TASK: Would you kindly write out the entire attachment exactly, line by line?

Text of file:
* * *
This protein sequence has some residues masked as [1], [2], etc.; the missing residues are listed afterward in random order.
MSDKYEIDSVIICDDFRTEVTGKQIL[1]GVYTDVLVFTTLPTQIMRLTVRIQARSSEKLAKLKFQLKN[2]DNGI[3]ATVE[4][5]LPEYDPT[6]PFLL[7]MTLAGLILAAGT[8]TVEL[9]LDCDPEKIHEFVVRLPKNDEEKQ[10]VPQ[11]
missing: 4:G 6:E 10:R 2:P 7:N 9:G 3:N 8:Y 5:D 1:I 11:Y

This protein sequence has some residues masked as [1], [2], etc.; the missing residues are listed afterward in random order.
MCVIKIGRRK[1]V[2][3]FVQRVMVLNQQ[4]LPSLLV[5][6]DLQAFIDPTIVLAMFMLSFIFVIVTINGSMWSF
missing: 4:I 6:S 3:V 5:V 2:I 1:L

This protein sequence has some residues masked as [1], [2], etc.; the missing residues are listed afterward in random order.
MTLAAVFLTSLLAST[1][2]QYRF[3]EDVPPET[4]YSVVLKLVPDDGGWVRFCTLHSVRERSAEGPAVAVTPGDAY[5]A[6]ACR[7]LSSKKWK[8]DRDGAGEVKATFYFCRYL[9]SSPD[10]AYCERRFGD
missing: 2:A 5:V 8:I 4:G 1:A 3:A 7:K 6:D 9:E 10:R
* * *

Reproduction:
This protein sequence has some residues masked as [1], [2], etc.; the missing residues are listed afterward in random order.
MSDKYEIDSVIICDDFRTEVTGKQIL[1]GVYTDVLVFTTLPTQIMRLTVRIQARSSEKLAKLKFQLKN[2]DNGI[3]ATVE[4][5]LPEYDPT[6]PFLL[7]MTLAGLILAAGT[8]TVEL[9]LDCDPEKIHEFVVRLPKNDEEKQ[10]VPQ[11]
missing: 4:G 6:E 10:R 2:P 7:N 9:G 3:N 8:Y 5:D 1:I 11:Y

This protein sequence has some residues masked as [1], [2], etc.; the missing residues are listed afterward in random order.
MCVIKIGRRK[1]V[2][3]FVQRVMVLNQQ[4]LPSLLV[5][6]DLQAFIDPTIVLAMFMLSFIFVIVTINGSMWSF
missing: 4:I 6:S 3:V 5:V 2:I 1:L

This protein sequence has some residues masked as [1], [2], etc.; the missing residues are listed afterward in random order.
MTLAAVFLTSLLAST[1][2]QYRF[3]EDVPPET[4]YSVVLKLVPDDGGWVRFCTLHSVRERSAEGPAVAVTPGDAY[5]A[6]ACR[7]LSSKKWK[8]DRDGAGEVKATFYFCRYL[9]SSPD[10]AYCERRFGD
missing: 2:A 5:V 8:I 4:G 1:A 3:A 7:K 6:D 9:E 10:R